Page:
"TMJ. What is it and how to get help with jaw pain."
TMJ is an acronym for tempo-mandibular joint. It's the joint between the jaw and where it connects (articulates) with part of our head (skull). It's a very complex and critical joint that allows for the movement of our jaw with everything we do, from talking, chewing, yawning and everthing else you can think of. Problems with it are more accurately called tempo-mandibular disorder or TMD. These problems include such things as jaw pain, clenching, teeth grinding (bruxism), headaches, migraines, dizziness and other miserable and life-interfering conditions.
Most people with TMJ problems often consult their dentist for solutions because our jaw is so closely related to our teeth. Sometimes a dentist will recommend a splint to be worn at night to prevent the teeth from grinding or to hold it in a certain position. Not being a dentist, I can't give a very good explanation of the various treatment methods that are available to a dentist. I've spoken with a number of them as well as their assistants and it sounds like there are a limited number of solutions with not the highest amount of success. It can be a very troublesome joint.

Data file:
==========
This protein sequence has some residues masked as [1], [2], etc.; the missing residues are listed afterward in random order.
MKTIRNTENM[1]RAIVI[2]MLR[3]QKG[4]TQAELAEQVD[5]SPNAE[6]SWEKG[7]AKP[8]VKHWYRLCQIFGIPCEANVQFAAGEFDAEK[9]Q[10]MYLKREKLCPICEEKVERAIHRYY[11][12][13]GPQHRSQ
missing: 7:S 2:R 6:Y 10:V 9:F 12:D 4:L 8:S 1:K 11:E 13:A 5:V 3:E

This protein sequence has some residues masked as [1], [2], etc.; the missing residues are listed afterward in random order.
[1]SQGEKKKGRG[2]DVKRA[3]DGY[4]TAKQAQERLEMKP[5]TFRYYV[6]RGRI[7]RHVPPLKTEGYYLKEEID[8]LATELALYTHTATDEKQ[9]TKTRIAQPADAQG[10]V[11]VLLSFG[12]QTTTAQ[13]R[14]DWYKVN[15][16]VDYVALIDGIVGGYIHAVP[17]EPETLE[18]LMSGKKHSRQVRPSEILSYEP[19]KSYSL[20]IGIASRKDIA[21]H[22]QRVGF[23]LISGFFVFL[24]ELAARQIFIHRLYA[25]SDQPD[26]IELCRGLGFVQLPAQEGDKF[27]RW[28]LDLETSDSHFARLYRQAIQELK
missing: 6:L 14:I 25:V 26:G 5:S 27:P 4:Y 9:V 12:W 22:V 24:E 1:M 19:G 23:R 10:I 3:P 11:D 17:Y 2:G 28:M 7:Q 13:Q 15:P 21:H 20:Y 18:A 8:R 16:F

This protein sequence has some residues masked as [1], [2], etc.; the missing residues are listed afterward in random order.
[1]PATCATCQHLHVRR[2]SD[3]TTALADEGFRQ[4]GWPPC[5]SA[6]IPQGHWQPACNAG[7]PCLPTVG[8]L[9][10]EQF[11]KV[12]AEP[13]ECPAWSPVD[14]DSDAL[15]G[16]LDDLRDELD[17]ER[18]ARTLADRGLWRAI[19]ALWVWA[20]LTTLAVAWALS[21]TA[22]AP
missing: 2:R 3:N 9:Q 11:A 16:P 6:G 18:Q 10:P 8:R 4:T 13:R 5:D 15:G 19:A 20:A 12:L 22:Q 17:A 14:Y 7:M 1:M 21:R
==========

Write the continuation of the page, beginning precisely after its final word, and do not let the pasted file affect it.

Chiropractic, Cold Laser and Percussion
I've found a very high percentage of success in helping TMJ, TMD sufferers with a combination of chiropractic care, postural correction, cold laser and the use of a hand held percussor. Information that I've been found seems to reinforce my belief that the function of the jaw is very much influenced by the condition of the cervical spine (neck), the posture of the head in relationship to the upper body, the neurology and communication between the brain and the jaw muscles as well as the soft tissues that support and control the movement of the jaw.
Trauma to the jaw can occur from auto-accidents, especially rear-end collisions as well as sports injuries where the head and neck are involved. A fall to the ground on one's shoulder will almost always traumatize the head and neck due to the sudden stop and collision of the shoulder with the ground, accompanied by the momentum of the head towards the ground or other hard surface.
Poor workplace ergonomics, sleeping on one's stomach and other harmful postures can all contribute to eventual jaw pain/problems.
If you or someone you know is suffering with TMJ pain and related issues listed above, you would probably be an excellent candidate to have a chiropractic examination done to determine the extent of the involvement of the neck and spine. Don't suffer with jaw pain, as help is most certainly available. Feel free to call our office as we're happy to answer anyone's questions.